(German, 1849–1938) was a painter, and is considered to be one of the pioneers of German Expressionism. Born in Niendorf, Rohlfs studied art in Berlin and, later, Weimar, where he was exposed to the naturalistic figure painting tradition. Though he painted large-scale landscapes in the style of academic realism for much of his career, beginning in the 1880s, color became an increasingly central element in his work. During this time, he was influenced by French Impressionism and, in particular, by Post-Impressionism and the paintings of Vincent van Gogh
Around 1900, Rohlfs began painting with Emil Nolde
, and was influenced by the spontaneous and emotional quality of works produced by Die Brücke. After attending an exhibition of prints by these artists in 1907, Rohlfs turned to printmaking.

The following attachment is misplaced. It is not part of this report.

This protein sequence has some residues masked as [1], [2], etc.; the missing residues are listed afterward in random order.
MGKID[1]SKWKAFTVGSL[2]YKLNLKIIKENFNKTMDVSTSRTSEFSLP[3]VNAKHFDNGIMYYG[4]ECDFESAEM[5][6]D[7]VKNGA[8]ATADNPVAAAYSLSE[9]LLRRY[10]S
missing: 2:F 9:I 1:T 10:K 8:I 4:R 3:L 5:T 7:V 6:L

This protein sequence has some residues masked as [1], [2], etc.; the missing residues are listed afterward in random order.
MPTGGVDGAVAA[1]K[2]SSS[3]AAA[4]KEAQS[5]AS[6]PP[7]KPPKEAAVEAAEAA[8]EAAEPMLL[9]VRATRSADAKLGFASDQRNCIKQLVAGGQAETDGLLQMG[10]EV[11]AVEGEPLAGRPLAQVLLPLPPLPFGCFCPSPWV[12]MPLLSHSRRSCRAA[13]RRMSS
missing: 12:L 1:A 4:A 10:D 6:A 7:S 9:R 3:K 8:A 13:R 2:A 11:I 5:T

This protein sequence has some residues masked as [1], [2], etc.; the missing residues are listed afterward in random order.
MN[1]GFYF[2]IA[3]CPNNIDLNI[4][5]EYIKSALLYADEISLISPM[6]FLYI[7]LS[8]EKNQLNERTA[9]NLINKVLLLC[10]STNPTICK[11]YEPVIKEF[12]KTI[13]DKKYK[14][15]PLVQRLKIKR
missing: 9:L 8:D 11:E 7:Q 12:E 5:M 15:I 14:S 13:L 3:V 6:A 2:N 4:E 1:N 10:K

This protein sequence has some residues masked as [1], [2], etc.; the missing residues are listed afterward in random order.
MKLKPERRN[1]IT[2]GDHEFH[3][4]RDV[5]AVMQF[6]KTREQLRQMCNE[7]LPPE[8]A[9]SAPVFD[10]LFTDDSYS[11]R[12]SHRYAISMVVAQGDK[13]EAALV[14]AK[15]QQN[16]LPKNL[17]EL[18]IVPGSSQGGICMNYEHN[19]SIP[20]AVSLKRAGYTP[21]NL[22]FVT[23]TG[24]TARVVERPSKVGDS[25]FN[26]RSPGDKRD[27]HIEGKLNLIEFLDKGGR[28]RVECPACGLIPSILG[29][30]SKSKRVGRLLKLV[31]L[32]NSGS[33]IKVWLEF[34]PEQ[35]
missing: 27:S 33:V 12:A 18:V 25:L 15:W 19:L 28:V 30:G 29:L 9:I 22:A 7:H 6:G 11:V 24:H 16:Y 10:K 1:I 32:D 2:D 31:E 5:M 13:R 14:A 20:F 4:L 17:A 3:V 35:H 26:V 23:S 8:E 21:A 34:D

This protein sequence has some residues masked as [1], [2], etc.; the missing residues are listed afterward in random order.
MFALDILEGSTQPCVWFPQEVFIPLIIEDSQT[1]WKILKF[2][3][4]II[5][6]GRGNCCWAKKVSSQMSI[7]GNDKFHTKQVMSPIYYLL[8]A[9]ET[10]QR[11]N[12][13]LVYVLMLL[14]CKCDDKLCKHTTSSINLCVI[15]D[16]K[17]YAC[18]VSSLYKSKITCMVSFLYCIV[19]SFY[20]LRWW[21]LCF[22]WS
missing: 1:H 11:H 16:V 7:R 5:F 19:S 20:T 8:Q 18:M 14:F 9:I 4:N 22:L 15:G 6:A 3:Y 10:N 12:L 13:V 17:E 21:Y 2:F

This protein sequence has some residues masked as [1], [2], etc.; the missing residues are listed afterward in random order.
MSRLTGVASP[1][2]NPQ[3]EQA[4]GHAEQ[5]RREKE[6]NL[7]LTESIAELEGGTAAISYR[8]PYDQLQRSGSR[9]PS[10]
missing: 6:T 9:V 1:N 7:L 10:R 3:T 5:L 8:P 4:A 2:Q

In 1937, after the rise of the Nazi party, 16 of his works were featured in the Degenerate Art
exhibition, and 412 works were confiscated from museums in Germany.
The artist died in Hagen. Today, his paintings can be found in numerous institutions around the world, including the Art Institute of Chicago, The Museum of Modern Art and The Metropolitan Museum of Art in New York, the Folkwang Museum in Germany, and the Thyssen-Bornemisza Museum in Spain.